Recently QNAP said its NAS units are again under a wave of brute force attacks (see the statement here.) As a result, we are reminding our users to take at least basic steps to protect their NAS units. QNAP ships its NAS units in a relatively insecure manner, and it is up to users to take measures to protect their systems. The company also says the most vulnerable are those directly connecting the NAS units to the Internet, and that is true of most systems. Let us show some examples of basic security steps to take.
Basic Security Steps for Your QNAP NAS
In terms of basic security steps, the first should probably be simply not directly connecting the NAS to the Internet. Most STH readers will use some sort of firewall/ NAT setup, and often a VPN to get to the storage network. One challenge with QNAP NAS units is that they are designed to get updates via repositories on the Internet, meaning they need to have at least some egress access, unlike an IPMI interface. Still, when you get a NAS, it is likely the Security Counselor application will not be installed already.
When you want to install this application, which we recommend, you get asked about sharing results with QNAP.
Still, upon launching the Security Counselor app, you get a short Wizard explaining some of the basic concepts.
QNAP has some pre-set policies for businesses, SMB, and home users.
The app can automatically adjust settings as required.
And there is a dashboard that we are going to show shortly.
The first step is picking a policy. While basic is the default, our sense is that STH readers are going to opt for Intermediate or Advanced.
There are a few items that pop up that are important. QNAP does not actually ship its units with a lot of the security features like the antivirus app pre-installed. Instead, one has to install these from the app store. QuFirewall here has not been installed.
QuFirewall provides basic firewall functionality wrapped in a GUI. Something that seemed strange was that there were only around 350K installs of QuFirewall. Security Counselor has just over 1 million installs in contrast.
Plex is around 2x the Security Counselor figures at around 1.96M installs.
On the funnier side, one of the “medium risk” issues is that License Center is not updated. License Center allows you to manage licenses for the QNAP NAS. This application has over 40M installs. This is a mandatory application, but it seems like the Security Counselor application should not have fewer than 1% of the installs of the License Center. Likewise that the QuFirewall should not be under 3% of the installs.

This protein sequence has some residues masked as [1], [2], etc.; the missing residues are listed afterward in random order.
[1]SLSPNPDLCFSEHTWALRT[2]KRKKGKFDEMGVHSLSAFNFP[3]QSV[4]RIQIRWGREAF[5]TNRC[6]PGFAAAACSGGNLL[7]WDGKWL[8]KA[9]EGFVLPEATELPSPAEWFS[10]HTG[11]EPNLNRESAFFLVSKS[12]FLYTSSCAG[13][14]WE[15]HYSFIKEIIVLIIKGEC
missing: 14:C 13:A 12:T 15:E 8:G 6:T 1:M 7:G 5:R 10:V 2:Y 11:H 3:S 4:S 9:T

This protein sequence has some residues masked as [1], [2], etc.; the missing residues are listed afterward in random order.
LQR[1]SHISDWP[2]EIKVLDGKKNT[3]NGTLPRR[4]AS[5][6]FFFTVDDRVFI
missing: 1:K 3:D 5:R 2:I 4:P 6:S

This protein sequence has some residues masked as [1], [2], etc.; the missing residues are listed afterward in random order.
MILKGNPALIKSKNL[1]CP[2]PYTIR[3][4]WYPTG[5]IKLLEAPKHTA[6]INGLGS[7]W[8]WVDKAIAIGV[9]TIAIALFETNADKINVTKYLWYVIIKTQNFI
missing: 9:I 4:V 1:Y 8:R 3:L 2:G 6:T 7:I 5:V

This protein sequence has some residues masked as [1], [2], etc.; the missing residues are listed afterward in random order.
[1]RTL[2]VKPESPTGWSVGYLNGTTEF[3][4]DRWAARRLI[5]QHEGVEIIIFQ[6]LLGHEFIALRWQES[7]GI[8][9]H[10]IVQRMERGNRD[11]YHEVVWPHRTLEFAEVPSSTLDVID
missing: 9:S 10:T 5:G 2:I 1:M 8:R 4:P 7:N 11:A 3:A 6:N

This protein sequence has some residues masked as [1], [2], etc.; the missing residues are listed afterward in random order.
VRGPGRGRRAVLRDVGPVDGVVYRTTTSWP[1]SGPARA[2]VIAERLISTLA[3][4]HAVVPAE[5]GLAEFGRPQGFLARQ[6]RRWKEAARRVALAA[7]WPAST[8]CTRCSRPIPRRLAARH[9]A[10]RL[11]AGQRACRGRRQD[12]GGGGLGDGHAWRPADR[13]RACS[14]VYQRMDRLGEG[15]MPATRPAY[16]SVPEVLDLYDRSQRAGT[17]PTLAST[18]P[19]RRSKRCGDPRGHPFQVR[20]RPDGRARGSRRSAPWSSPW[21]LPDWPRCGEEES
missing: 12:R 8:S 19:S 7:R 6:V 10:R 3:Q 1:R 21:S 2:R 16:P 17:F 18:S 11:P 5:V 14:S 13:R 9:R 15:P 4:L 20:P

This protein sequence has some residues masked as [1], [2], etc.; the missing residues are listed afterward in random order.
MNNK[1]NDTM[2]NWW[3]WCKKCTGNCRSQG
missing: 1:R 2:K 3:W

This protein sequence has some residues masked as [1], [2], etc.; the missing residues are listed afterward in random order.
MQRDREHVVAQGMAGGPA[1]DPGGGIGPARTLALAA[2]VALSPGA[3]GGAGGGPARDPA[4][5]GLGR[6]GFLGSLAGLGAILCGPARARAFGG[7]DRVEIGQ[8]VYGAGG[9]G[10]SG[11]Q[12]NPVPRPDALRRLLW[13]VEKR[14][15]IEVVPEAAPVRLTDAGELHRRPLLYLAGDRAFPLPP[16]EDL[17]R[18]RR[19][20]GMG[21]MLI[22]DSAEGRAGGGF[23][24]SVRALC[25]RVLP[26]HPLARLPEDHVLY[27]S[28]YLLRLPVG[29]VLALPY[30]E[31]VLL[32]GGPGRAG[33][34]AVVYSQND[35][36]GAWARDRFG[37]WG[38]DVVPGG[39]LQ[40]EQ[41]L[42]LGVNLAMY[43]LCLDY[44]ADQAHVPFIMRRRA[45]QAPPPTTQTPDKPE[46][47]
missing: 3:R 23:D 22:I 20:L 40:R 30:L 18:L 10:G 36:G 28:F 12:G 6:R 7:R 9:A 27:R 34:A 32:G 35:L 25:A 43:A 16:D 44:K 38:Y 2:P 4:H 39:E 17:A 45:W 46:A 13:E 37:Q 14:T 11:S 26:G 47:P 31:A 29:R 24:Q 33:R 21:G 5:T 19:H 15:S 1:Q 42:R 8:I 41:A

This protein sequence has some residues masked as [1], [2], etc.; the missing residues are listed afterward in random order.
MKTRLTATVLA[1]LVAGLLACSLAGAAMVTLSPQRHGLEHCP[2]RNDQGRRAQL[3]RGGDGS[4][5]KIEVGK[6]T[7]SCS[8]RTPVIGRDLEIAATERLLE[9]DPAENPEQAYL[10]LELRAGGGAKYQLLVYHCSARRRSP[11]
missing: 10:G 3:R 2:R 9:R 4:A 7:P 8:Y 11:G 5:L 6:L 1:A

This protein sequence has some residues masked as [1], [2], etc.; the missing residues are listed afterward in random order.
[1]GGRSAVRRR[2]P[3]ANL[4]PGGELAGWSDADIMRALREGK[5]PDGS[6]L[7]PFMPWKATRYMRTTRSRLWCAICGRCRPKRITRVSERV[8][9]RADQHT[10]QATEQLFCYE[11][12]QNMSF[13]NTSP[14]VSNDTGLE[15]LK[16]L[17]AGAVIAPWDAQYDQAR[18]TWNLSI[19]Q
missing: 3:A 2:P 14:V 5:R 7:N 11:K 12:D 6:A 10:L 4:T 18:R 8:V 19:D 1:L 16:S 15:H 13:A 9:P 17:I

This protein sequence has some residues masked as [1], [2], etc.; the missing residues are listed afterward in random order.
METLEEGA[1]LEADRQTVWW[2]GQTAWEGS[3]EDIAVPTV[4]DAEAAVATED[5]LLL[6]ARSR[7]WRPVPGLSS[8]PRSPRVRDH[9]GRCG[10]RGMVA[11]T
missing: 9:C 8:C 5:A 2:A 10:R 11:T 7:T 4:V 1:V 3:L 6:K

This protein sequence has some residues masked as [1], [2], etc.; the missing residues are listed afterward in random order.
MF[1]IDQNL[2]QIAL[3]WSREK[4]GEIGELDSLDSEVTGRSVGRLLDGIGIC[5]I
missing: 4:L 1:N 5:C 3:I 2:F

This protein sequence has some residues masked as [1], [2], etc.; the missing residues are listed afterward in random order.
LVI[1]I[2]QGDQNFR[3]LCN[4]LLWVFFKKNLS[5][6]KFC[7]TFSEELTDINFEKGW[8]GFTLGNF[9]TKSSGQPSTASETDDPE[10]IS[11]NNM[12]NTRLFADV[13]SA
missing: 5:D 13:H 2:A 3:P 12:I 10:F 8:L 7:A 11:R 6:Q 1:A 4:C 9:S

QuFirewall still has “Basic” but also has more advanced settings.
These profiles have built-in rules to allow/ disallow traffic to the NAS based on interfaces, networks, and so forth.
One other important feature is the ability to ban IP addresses for too many failed login attempts.
One other item you may want to look at is turning off Telnet (just use SSH) and you can also change the SSH port.
For STH readers, many will want to turn off UPnP since that is commonly exploited.
We also suggest staying up-to-date on firmware and malware removal updates on a QNAP NAS. QNAP is constantly patching for new vulnerabilities so it is important to do.
This is one of those pieces that is nowhere near a complete how-to. At the same time, there are some basics that we suggest everyone do. QNAP does as well with the Security Counselor app. At the same time, it seems like there are a lot of NAS users out there not installing firewall features, not running Security Counselor, and so forth.
One area we wish QNAP improved upon is having some kind of baseline security posture for every installation. These units should all have firewalls and it is probably time that Security Counselor becomes standard and part of the initial setup process. Twenty years ago, a small NAS was a cheap box that supported a few protocols to get drives accessible via an Ethernet port. These days, they are becoming full-fledged servers running many services and applications. QNAP already has the tools, we just hope they up the default security setup on their NAS units.
This new security advisory about brute force password attacks on NAS units directly connected to the Internet is a good example of why this needs to change.